Unselling War

— Dianne Feeley

10 Excellent Reasons
Not to Join the Military
introduction by Cindy Sheehan
edited by Elizabeth Weill-Greenberg
NY: New Press, 2006, 157 pages, $14.95 paper.

TWO-THIRDS OF those who join the U.S. military are looking to enlarge career options or get benefits that will enable them to go to college. In examining the military recruitment ads included in 10 Excellent Reasons Not to Join the Military, one might conclude a third reason is in response to “you can be all that you can be,” or to find a place in society where equality, personal courage, integrity and loyalty are valued.

10 Excellent Reasons Not to Join the Military is a collection of articles that reveal how promises offered by military recruiters are hype. Reality is quite different, as the articles detail. But by the time the recruit discovers war without end it’s next to impossible to extricate oneself.

The articles are written by veterans, mothers whose children were in the military, and activists working in advocacy organizations as well as professional writers. The best information comes from soldiers and their families, or in the stories activists and writers tell to illustrate precisely how the business of the military is war.

Cindy Sheehan is the best known of the mothers who have exposed the hypocrisy of a military machine that sends its youth into war on the basis of lies. She has written both the introduction and a moving article about her accompaniment with her son once he joined the military. Casey had been told by his recruiter he’d never see combat — he’d only be in a support role. He was killed in combat five days after he arrived in Iraq. Her message: Recruiters lie so don’t believe them, die and put your mom in hell.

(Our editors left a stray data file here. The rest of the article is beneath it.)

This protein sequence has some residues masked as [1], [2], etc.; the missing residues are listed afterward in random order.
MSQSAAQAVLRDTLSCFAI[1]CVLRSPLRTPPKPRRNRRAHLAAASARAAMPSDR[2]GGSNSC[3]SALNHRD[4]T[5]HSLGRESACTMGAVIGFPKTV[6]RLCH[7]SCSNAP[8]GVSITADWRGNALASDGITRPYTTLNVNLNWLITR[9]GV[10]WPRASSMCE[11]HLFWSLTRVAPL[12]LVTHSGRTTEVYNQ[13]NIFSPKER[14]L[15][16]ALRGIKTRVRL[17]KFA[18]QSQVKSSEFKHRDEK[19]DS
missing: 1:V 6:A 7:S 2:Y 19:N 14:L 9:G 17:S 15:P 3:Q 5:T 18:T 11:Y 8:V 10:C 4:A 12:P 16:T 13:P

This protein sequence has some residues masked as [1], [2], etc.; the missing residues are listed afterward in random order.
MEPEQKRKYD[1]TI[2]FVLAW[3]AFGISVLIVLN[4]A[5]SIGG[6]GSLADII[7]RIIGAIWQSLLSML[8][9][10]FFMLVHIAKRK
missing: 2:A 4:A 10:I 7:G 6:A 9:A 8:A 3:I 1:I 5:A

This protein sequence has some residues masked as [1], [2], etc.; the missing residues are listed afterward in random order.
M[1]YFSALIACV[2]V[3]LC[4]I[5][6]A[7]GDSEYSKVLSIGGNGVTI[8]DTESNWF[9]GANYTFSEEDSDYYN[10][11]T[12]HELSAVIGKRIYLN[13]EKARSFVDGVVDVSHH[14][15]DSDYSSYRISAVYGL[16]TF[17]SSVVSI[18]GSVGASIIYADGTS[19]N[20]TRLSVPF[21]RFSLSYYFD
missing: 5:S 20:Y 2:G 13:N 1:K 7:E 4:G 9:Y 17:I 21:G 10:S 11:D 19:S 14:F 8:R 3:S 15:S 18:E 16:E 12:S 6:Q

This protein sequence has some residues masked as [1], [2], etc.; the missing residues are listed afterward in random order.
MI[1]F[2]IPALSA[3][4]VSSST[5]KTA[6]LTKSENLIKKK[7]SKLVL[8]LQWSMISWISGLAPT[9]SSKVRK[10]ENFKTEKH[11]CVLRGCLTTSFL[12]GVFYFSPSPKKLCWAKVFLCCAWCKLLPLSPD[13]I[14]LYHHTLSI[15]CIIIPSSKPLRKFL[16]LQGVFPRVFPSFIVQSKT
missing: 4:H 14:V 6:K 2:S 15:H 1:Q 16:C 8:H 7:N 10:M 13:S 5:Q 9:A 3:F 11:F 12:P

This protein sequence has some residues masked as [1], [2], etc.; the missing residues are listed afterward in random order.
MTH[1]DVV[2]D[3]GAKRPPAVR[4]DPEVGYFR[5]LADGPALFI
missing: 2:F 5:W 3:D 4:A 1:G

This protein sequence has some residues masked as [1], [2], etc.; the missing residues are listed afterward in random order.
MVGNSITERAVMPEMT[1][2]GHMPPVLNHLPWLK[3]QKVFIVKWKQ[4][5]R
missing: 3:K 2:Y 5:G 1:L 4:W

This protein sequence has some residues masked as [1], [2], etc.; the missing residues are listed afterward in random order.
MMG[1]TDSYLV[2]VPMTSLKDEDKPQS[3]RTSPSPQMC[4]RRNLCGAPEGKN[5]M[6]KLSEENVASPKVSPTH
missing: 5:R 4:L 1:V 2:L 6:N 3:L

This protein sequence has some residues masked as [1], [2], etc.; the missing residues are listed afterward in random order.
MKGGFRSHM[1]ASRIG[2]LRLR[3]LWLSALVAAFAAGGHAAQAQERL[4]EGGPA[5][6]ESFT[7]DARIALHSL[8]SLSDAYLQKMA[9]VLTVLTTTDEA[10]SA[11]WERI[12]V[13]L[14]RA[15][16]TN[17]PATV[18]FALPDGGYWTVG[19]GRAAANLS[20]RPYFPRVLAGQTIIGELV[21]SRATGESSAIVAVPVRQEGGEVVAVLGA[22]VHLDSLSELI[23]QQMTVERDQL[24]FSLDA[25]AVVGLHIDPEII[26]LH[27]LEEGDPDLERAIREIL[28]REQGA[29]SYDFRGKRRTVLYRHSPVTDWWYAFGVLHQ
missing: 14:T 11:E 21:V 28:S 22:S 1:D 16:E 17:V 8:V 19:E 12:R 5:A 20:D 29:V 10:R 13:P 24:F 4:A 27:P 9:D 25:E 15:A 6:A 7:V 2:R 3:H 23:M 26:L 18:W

More of the stories are about what happens when soldiers survive, but can’t forget what they saw and did. Paul Rockwell recounts stories of those who worked at Abu Ghraib, who killed unarmed civilians, who witnessed “the nicest guys” turn violent. He reminds us that war crimes in Iraq “are not mere aberrations. They emanate from official policies regarding the aims and conduct of the occupation.” (30)

Tod Ensign outlines a series of long-term health problems soldiers face — articularly post-traumatic stress disorder, which already has affected at least 17% of Iraqi war vets.

Robert Acosta, who lost his hand and sustained other injuries in Iraq, summarizes his experience by noting that “The military doesn’t care about you — you’re just a number, a chess piece.” (43)

As someone active in counter-recruitment work, I would recommend this book to parents, high school teachers and counselors, as well as students considering the military as a possibility. 10 Excellent Reasons Not to Join the Military ends with a chapter by Rae Abileah emphasizing that there are alternatives to joining the military. A few are listed in the resource guide.

ATC 129, July-August 2007